As you can now see ignoring little things in your bathroom can end up costing you big, so addressing issues, however small they seem and however annoying it may be to take the time out of your schedule to deal with them doing so is a must, even if you have to call in the pros to help.

Understanding the Types of Water Damage That May Affect Your Property

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tumblr_inline_nf22f10pFR1r0zbcvDid you know that there are different types of flood water, and that what type is affecting your property makes a real difference to the way your property is restored in the aftermath? In fact, when a water restoration specialist first visits an affected property the type of water involved is the very first thing they will determine. So what are these water types? Read on to find out.

Clean Water

If the water that has flooded a property would normally be considered safe for human consumption then it is referred to as clean water damage. Water from a sink overflow, a shower or bath spill, a dishwasher disaster or something similar would usually be classed this way and it is certainly the easiest type of water damage to deal with in many ways.

One thing that should be kept in mind however is that clean water damage, if not properly addressed can still cause long term damage, especially to any floors that were affected.

Grey Water

Grey water is more problematic. The term usually covers water that has spilled from a washing machine, overflowed from a toilet or has been washed in from outside. All such water can can contain substances that may be harmful to humans if they are exposed to it for a long period of time. This type of water also has a tendency to literally mould within hours, especially on carpeted surfaces.

Black Water

Black water damage is a real problem and it must be addressed as soon as possible both for the sake of your property and for the sake of you and your family’s health and safety. Black water is considered to be hugely unsanitary, and should not be touched by anyone without the proper equipment and protective gear. The term black water refers to sewage spills, grey water that has been allowed to stagnate and flood waters caused by seriously inclement weather.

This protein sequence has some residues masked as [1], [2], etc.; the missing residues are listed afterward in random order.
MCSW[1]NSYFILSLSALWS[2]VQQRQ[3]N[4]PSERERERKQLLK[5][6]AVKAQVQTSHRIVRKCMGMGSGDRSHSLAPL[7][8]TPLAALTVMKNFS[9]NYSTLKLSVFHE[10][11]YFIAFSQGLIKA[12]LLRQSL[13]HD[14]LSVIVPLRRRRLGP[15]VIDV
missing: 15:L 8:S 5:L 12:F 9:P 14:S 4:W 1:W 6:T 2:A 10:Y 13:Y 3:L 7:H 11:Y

If your property suffers a flood of black water then you will need to contact a certified water restoration company right away. You should also make sure that humans and pets are evacuated from the affected area right away and are not allowed to return until the cleanup professionals say that it is safe to do so.

There are many more factors that will go into the effective management of your water restoration project but being aware of this very basic information will help you determine your first course of action should disaster strike.

Mould Facts and Myths Every Homeowner Should Understand

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mold_petri_good_house-34171826-copyAt Restoration 1 Kitchener we spend a lot of time dealing with mould, and in doing so we encounter a lot of myths and misconceptions about the stuff that we try to dispel whenever we can. Recently it occurred to us that we should probably collect some of the most repeated of our little nuggets of mouldy wisdom into an article of some kind, so that we could get the word out to even more people. So, here we go..

Not All Black Mould is Bad

There has been a lot written and talked about over the last few years regarding black mould and how dangerous it is to both your house and your health. And there are such things as toxic moulds and yes, a lot of them are black. But not all black moulds are toxic.

The fact is that mould comes in all kinds of colours. We’ve seen white mould, bright yellow mould, brown mould, green mould, mould that is the kind of delicate pink that would actually make a rather nice paint colour and everything in between.

Whether or not a mould is toxic depends upon its chemical makeup, not on its colour. So if the mould you find in your home is black don’t panic and make plans to leave town immediately just yet. Call in a company like Restoration 1 Kitchener to come and perform professional mould testing to find out what kind of mould it really is, regardless of its hue.
Bleach Kills Mould, Not.

OK, we admit it, this is the myth that drives us nuts. No, whatever you read online, or saw on a late night infomercial, bleach does not kill mould. It bleaches it, which means you probably won’t be able to see it anymore. It’s still there though and in fact it is probably really enjoying the tasty bleach you just fed it because that actually makes mould stronger and more resistant. There are indeed solutions that kill mould but bleach isn’t one of them.

Keeping an Area Dry Will Not Kill Existing Mould

OK, so you found a big patch of mould, figured out the problem was your leaky showerhead, had the local plumber come in and fix that and now everything should be great, the mould will go away.